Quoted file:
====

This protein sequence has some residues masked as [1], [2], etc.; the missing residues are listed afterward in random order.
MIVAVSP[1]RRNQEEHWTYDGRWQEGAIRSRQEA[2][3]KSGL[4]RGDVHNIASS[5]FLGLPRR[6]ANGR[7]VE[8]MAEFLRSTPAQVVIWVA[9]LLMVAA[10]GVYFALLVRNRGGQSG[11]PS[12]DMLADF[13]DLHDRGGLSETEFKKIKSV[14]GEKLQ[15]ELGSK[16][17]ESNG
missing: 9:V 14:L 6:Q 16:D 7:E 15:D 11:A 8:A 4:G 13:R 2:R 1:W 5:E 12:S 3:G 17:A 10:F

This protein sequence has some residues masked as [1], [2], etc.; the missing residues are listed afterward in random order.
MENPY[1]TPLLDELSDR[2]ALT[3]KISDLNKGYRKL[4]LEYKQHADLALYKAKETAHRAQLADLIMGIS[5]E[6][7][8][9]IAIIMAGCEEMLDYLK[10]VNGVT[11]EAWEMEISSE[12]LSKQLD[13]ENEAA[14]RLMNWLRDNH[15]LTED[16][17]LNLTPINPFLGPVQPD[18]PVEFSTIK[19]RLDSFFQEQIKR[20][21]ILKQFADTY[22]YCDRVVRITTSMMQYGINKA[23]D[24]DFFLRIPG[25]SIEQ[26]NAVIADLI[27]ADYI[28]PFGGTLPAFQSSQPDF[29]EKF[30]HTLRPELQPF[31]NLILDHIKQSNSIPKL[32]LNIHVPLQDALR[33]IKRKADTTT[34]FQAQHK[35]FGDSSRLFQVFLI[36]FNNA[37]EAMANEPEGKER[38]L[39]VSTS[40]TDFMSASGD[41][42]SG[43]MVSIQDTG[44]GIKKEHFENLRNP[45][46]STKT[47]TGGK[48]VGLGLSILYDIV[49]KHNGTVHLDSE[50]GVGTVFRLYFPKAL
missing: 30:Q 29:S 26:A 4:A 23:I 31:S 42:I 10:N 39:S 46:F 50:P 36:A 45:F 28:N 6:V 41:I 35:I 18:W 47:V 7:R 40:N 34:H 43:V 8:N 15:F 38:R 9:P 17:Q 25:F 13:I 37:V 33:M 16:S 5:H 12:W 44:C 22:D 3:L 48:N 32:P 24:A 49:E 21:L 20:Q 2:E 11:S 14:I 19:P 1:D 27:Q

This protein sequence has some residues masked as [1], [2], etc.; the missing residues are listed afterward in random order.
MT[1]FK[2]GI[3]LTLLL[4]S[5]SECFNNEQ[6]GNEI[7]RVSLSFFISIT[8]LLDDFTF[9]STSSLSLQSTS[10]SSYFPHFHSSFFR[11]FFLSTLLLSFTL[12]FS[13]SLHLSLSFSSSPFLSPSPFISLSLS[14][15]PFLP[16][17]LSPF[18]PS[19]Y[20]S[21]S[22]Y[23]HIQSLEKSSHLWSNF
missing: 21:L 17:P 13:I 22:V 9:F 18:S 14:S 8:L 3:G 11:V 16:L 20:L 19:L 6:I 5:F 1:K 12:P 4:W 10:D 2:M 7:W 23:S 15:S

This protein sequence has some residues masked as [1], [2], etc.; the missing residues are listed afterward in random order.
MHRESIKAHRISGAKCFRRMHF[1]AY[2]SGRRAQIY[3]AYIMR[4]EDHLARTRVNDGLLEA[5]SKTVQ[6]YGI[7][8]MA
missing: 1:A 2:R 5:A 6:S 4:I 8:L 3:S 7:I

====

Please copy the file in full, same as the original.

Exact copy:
This protein sequence has some residues masked as [1], [2], etc.; the missing residues are listed afterward in random order.
MIVAVSP[1]RRNQEEHWTYDGRWQEGAIRSRQEA[2][3]KSGL[4]RGDVHNIASS[5]FLGLPRR[6]ANGR[7]VE[8]MAEFLRSTPAQVVIWVA[9]LLMVAA[10]GVYFALLVRNRGGQSG[11]PS[12]DMLADF[13]DLHDRGGLSETEFKKIKSV[14]GEKLQ[15]ELGSK[16][17]ESNG
missing: 9:V 14:L 6:Q 16:D 7:E 15:D 11:A 8:A 4:G 13:R 2:R 1:W 5:E 12:S 3:G 17:A 10:F

This protein sequence has some residues masked as [1], [2], etc.; the missing residues are listed afterward in random order.
MENPY[1]TPLLDELSDR[2]ALT[3]KISDLNKGYRKL[4]LEYKQHADLALYKAKETAHRAQLADLIMGIS[5]E[6][7][8][9]IAIIMAGCEEMLDYLK[10]VNGVT[11]EAWEMEISSE[12]LSKQLD[13]ENEAA[14]RLMNWLRDNH[15]LTED[16][17]LNLTPINPFLGPVQPD[18]PVEFSTIK[19]RLDSFFQEQIKR[20][21]ILKQFADTY[22]YCDRVVRITTSMMQYGINKA[23]D[24]DFFLRIPG[25]SIEQ[26]NAVIADLI[27]ADYI[28]PFGGTLPAFQSSQPDF[29]EKF[30]HTLRPELQPF[31]NLILDHIKQSNSIPKL[32]LNIHVPLQDALR[33]IKRKADTTT[34]FQAQHK[35]FGDSSRLFQVFLI[36]FNNA[37]EAMANEPEGKER[38]L[39]VSTS[40]TDFMSASGD[41][42]SG[43]MVSIQDTG[44]GIKKEHFENLRNP[45][46]STKT[47]TGGK[48]VGLGLSILYDIV[49]KHNGTVHLDSE[50]GVGTVFRLYFPKAL
missing: 30:Q 29:S 26:A 4:A 23:I 31:S 42:I 10:N 39:S 46:F 50:P 36:A 45:F 28:N 6:V 41:I 35:I 18:W 47:V 7:R 40:N 34:H 43:V 8:N 15:F 38:R 9:P 17:Q 25:F 13:I 37:V 33:M 16:S 5:H 12:W 44:C 22:D 3:L 48:N 32:P 24:A 49:E 21:L 20:Q 2:E 11:S 14:I 19:P 1:D 27:Q

This protein sequence has some residues masked as [1], [2], etc.; the missing residues are listed afterward in random order.
MT[1]FK[2]GI[3]LTLLL[4]S[5]SECFNNEQ[6]GNEI[7]RVSLSFFISIT[8]LLDDFTF[9]STSSLSLQSTS[10]SSYFPHFHSSFFR[11]FFLSTLLLSFTL[12]FS[13]SLHLSLSFSSSPFLSPSPFISLSLS[14][15]PFLP[16][17]LSPF[18]PS[19]Y[20]S[21]S[22]Y[23]HIQSLEKSSHLWSNF
missing: 21:L 17:P 13:I 22:V 9:F 18:S 14:S 8:L 3:G 11:V 16:L 20:L 19:L 6:I 5:F 1:K 12:P 4:W 10:D 2:M 7:W 23:S 15:S

This protein sequence has some residues masked as [1], [2], etc.; the missing residues are listed afterward in random order.
MHRESIKAHRISGAKCFRRMHF[1]AY[2]SGRRAQIY[3]AYIMR[4]EDHLARTRVNDGLLEA[5]SKTVQ[6]YGI[7][8]MA
missing: 1:A 2:R 5:A 6:S 4:I 8:L 3:S 7:I